Tuesday, September 9, 2008

Dealing With I.S.P. Snooping - "The Rise and Fall of Invasive ISP Surveillance"

One of the hot privacy topics of the day - which directly ties to the debate over Net Neutrality - is the danger ISP filtering poses regular old consumers like you and I because of the staggering amount of personal and private information they routinely have access to.

What seems to be generating a lot of buzz right now on this topic is a new paper by Paul Ohm - a former Justice Department official who now is a professor of law at the University of Colorado - entitled “The Rise and Fall of Invasive ISP Surveillance”.

I call it buzz because I found some pretty comprehensive write ups on the paper in both the New York Times and Arstechnica.com.

I'll primarily focus on the New York Times piece, but before I get to that, let me allow Professor Ohm to lay out the crux of his case:

"In modern connected life almost no other entity poses a greater threat to privacy than the ISP. ISPs pose a much greater threat to privacy than other online entities and they even pose a greater threat than offline institutions as well, including doctors, psychiatrists, and lawyers."


Because ISPs pose such a high risk of terrible harm to so many people, and because of the unmistakable signs that things are getting worse, they must be regulated.

Yes, he's saying the threat is greater even than Google.

So what's the big deal you ask? And why has this suddenly become a bigger threat than before? For that answer, let me first quote a clip from Arstechnica before I get to the Times piece:

Internet-savvy users are fully aware of this, of course, but most haven't had major concerns about all that sensitive data they're pushing through the tubes. ISPs have generally been solid on privacy, as Ohm concedes, and they've lacked the technical means to really invade that privacy, anyway. So why all this talk of a privacy apocalypse that will see blood raining from the skies and screams of the damned outside making it tough to keep concentrating on that World of Warcraft session?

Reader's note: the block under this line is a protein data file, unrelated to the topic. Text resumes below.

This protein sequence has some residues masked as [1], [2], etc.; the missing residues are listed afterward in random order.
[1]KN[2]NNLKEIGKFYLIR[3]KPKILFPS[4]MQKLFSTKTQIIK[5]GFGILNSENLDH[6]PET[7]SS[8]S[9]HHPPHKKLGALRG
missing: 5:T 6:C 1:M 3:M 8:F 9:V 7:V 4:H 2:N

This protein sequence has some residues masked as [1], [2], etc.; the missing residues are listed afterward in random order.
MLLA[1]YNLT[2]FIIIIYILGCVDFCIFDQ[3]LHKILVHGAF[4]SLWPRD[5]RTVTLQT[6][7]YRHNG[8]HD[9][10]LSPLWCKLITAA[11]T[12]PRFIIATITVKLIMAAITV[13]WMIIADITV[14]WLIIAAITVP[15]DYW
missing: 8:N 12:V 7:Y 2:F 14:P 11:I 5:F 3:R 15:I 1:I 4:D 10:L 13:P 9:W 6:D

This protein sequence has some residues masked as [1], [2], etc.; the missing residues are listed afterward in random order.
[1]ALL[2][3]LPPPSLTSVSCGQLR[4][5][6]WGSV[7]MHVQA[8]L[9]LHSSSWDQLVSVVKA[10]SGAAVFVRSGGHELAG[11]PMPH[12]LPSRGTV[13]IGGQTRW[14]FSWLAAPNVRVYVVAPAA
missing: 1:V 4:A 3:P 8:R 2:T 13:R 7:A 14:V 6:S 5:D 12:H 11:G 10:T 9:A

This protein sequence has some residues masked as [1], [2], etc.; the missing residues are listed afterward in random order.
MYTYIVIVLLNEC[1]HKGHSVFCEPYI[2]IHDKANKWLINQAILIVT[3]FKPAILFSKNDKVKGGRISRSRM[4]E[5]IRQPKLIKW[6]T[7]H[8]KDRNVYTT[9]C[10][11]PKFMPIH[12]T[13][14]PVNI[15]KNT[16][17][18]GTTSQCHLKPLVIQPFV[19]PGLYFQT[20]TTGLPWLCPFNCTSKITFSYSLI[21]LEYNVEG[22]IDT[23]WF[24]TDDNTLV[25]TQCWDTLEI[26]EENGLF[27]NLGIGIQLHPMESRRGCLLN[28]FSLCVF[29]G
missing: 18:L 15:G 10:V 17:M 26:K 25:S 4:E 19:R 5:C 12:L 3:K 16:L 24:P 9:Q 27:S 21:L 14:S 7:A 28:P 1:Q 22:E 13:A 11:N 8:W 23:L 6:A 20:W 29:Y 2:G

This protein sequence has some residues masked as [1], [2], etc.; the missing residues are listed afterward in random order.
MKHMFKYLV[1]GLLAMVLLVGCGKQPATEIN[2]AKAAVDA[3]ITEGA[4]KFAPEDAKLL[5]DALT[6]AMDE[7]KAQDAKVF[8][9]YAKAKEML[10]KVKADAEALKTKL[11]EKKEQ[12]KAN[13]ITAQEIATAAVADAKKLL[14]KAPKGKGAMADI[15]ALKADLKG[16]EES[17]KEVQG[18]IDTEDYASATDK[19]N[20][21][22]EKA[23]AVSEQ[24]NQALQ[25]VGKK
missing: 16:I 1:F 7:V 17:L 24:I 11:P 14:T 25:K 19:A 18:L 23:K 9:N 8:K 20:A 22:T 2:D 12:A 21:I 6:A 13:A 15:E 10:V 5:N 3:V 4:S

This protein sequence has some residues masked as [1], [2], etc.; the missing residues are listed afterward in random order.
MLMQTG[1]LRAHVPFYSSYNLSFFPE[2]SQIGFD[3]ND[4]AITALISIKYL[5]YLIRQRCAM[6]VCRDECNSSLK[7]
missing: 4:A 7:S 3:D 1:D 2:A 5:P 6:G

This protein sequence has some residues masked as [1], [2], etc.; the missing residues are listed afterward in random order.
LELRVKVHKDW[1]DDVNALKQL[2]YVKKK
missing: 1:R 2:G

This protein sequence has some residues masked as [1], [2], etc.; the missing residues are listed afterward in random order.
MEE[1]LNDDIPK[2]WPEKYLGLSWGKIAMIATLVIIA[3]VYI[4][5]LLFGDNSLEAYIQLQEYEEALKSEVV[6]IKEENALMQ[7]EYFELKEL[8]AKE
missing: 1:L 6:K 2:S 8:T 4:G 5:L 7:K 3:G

The two bulldozers, in Ohm's view, that are remaking the ISP landscape are "deep packet inspection gear" and "tremendous commercial pressures." ISPs at last have the technical capacity to monitor huge amounts of user web traffic in realtime, and advertisers like NebuAd and Phorm are (or were) simultaneously offering large cash payments for access to Internet traffic.

Apart from these two major commercial forces, government mandates also lurk in the background. CALEA rules have forced ISPs to install this sort of gear in order to provide full wiretap access to a user's Internet data stream when required by law.

And content owners have been leaning on governments around the world, which in turn are leaning on ISPs to do something about the illicit P2P problem. Filtering has been one solution beloved of copyright owners, and ISPs like AT&T have even publicly committed to doing so. And then, of course, there's Comcast.

The New York Times elaborates:

Even though Congress has growled loudly enough to get Internet service providers to back off their plans to sell information about their customers’ Web surfing to advertising companies, one prominent legal expert argues that the law governing the issue should still be made tougher.